There’s more to barn hunting than just smelling a rat

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BEALETON, Washington. – Some of the dogs would leap like deer and run inside the shed with a rattling roof every time the wind blew – which it often did on cold Sunday afternoons.

Others, on the other hand, seemed to spend the entire day sniffing each piece of straw and analyzing the various aromas inside.

But to one degree or another, nearly every dog ​​that entered the training barn at Liberty Hill Pet Resort in Bealeton smelled a rat, and that’s what the sport known as barn hunting is all about.

Some dogs just know better what to do about it.

Cavalier King Charles Spaniel Sophie wagged her tail excitedly as she walked in with her owner Sonya Baker of Manassas. Sophie looked too groomed to root on the straw, and it wasn’t long before thin dried twigs hung from her silky brown and white coat.

But when he found a canister with a rat in it, he used his little claws to clear the surrounding straw. The rat was safe and secure the whole time, protected in a gas tube about the size of those used in bank windows.

Sophie squealed and barked with excitement, especially after her owner took the canister. Baker held it at Sophie’s nose level and said, “Go it, go it, go it,” and Sophie danced with delight.

That’s what the exercise is all about, Mary Ann Robertson said. He is the former owner and current trainer of Liberty Hill, who started barn hunting years ago in southern Fauquier County.

Monroe hunts rats in the Barn Hunt National competition

“It’s fun,” he said. “The dog is in charge, it’s not like obedience or agility or gathering where you tell them what to do. They have to tell you and my dog ​​loves it. I guess he likes to tell me what to do.’

He’s referring to Stoja, a Belgian Malinois who likes to squeeze his shepherd’s frame into tunnels lined up under bales of hay. He doesn’t refer to his other dog, Juliet, a poodle whose relationship he thinks he can’t trouble by stall hunting him – or, to be honest, any other cues.

Robertson says that all dogs have an estimated 1,000 to 10,000 times stronger sense of smell than humans, but not all have the same strong instinct to use it.

Reservoir hunting gives dogs of all breeds and sizes a chance to sniff around and determine if they can use one distinct scent and run away from dozens of others. This includes smells from other dogs, dropped food, and even a barn mouse that ran through the building a few days ago.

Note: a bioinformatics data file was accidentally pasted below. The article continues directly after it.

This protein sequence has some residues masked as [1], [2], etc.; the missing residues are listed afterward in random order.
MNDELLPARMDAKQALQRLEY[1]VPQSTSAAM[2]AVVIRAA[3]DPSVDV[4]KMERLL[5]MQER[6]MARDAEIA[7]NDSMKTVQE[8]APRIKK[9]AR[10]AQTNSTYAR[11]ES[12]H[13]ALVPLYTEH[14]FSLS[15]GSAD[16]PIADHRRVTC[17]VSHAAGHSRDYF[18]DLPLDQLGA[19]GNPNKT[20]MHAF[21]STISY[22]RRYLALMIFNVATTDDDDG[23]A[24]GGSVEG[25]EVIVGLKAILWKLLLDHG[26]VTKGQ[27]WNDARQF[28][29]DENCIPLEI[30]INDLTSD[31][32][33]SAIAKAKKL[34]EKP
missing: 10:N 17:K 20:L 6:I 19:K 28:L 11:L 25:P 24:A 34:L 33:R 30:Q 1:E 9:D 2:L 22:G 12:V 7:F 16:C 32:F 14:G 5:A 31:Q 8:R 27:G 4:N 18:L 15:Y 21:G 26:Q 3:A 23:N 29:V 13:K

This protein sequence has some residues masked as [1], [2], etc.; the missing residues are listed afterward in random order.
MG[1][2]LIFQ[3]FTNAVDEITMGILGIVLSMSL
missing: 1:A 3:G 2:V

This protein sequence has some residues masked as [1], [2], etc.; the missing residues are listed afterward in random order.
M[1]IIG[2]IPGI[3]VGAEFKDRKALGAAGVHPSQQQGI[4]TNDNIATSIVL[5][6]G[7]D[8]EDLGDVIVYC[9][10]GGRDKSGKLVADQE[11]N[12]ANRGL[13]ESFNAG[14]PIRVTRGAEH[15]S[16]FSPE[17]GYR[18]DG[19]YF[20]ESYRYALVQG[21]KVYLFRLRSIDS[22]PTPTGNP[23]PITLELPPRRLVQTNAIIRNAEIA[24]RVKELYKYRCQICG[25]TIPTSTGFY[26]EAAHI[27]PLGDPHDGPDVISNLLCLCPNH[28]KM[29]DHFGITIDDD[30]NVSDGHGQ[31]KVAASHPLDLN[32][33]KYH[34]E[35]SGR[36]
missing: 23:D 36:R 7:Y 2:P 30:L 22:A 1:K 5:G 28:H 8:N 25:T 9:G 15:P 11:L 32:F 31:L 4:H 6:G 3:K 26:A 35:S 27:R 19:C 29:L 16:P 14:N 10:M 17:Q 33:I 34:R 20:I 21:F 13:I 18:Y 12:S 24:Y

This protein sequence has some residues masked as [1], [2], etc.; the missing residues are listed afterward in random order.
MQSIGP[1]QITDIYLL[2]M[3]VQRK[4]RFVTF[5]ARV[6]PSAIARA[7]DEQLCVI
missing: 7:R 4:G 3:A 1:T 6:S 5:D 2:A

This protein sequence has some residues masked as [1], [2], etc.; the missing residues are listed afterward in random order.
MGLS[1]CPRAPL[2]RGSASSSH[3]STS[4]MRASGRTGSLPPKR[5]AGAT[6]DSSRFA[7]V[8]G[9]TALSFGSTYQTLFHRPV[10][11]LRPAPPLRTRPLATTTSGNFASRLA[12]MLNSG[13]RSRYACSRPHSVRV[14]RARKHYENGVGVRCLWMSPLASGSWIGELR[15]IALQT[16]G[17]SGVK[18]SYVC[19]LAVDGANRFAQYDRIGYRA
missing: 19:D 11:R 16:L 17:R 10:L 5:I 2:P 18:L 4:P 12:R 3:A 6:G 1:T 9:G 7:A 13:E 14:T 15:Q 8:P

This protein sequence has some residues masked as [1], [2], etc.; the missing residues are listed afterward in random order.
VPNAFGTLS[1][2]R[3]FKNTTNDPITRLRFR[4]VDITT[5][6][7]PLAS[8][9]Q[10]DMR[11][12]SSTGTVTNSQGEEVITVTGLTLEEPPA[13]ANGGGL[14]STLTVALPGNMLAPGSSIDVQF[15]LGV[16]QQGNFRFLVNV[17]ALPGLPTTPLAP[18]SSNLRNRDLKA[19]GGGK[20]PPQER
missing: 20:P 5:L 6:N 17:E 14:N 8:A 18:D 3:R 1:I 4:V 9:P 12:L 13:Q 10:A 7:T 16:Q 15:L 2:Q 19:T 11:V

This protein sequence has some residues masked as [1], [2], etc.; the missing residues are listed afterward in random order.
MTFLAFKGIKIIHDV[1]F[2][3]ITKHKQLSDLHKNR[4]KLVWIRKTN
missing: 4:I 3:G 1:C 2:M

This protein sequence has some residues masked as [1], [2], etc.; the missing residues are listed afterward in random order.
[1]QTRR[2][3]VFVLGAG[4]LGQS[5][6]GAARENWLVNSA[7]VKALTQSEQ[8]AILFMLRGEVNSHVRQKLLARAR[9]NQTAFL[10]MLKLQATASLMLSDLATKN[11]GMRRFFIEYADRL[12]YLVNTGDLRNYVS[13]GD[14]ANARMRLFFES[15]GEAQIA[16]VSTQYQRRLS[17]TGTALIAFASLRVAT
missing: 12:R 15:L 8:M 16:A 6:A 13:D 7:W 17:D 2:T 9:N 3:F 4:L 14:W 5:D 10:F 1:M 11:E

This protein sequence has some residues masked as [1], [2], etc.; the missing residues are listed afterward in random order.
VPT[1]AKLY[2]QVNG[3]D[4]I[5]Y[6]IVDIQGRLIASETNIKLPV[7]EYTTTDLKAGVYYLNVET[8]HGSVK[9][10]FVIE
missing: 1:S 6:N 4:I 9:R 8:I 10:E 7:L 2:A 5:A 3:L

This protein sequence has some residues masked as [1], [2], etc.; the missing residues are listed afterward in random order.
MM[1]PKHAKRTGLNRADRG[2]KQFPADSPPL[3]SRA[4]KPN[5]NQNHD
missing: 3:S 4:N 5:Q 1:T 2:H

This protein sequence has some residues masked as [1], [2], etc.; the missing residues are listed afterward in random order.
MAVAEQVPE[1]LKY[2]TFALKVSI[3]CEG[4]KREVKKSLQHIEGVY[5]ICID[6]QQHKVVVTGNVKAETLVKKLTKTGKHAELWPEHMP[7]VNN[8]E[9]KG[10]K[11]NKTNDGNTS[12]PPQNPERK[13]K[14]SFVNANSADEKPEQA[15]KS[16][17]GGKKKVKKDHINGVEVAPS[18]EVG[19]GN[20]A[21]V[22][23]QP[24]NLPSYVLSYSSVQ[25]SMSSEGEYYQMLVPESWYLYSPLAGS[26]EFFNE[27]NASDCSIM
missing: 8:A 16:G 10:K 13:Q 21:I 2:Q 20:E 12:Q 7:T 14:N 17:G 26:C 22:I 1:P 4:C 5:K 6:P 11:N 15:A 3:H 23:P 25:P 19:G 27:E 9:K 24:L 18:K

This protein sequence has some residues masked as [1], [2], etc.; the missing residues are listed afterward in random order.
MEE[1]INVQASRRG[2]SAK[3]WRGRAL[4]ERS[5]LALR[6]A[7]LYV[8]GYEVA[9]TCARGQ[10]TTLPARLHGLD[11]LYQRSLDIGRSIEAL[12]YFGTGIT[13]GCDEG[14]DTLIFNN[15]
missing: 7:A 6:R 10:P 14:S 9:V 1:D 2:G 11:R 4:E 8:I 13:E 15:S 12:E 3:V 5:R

Dale Graham of Culpeper County named his cattle dog-Shepadoodle mix Sherlock because he liked to explore things as a small dog. He displayed his inquisitive nature as he hopped from pole to pole, peered out the barn windows and licked anyone who came near him.

“No, not those rats,” Graham yelled, trying to shoo Sherlock away as Sherlock stood on top of a hay bale, peering over the edge of the caged ring at the containers full of rat boxes.

“We’re not focused here,” he said.

Drake, an impeccably groomed black poodle, wasted no time. He walked around the stacked foals, sniffing the crevices for individual scents and quickly found one. “Mouse,” called her owner, Katy Stewart of Fredericksburg.

Robertson or Danielle Cross, the designated “rat fighter,” let him know if Drake’s instincts are correct. Further complicating the game is that some boxes contained rat bedding, not rat bedding, and the ammonia-stained litter can be as pungent as the rodents themselves.

While dictionaries consider rats and mice vermin, at Liberty Hill they are treated as pets and treated accordingly. No rats are harmed during the exercise.

Before dogs learn to hunt in a barn, they are introduced to black or dark gray animals to pick up their scent. Rats are as smart as dogs, Robertson says, and quickly realize that what comes after them can’t catch up to them.

“We had some rats that jumped into the tube because they were so eager to play,” Cross said.

Some dogs’ ancestors, such as Toby the border terrier, were trained to find and exterminate rats in fields or barns. Owner Lynne Leeper of Warrenton said Toby loves the game — it’s what he’s going to do. But he never showed aggression towards rats; he just lets someone know when he finds out.

Kathleen Reilly-Olson of Vienna says barn hunting is a great chance for urban dogs to practice the art of hunting “without the owner needing a shotgun.”

“We love coming here,” he said. “My dogs love it here.”

One of his dogs is PJ, a Hungarian sporting breed named Vizsla who can be used to hunt rabbits or retrieve waterfowl. When PJ entered the building, he ran across the straw-covered mats so fast that he nearly tripped over his long, lean legs.

PJ took part in the tougher master’s category, where one to five rats were hidden among straw mazes and the owner had to call out “Clear” when he believed his dog had found them all.

The event was just a practice, and Robertson used the missed opportunities as a lesson. He showed some owners how to become more attuned to the subtle messages a dog sends when it smells prey, whether it’s tilting its head or ear a certain way or almost stopping in its tracks. And he told others how to encourage the dogs to indicate the rats’ presence and just carry on as if they were on a shopping spree.

None of these will be allowed when Liberty Hill Pet Resort conducts official barn trials on February 18-19. The facility also plans to run more training runs before owners pay $12 to $17 for each run their dogs take through the building.

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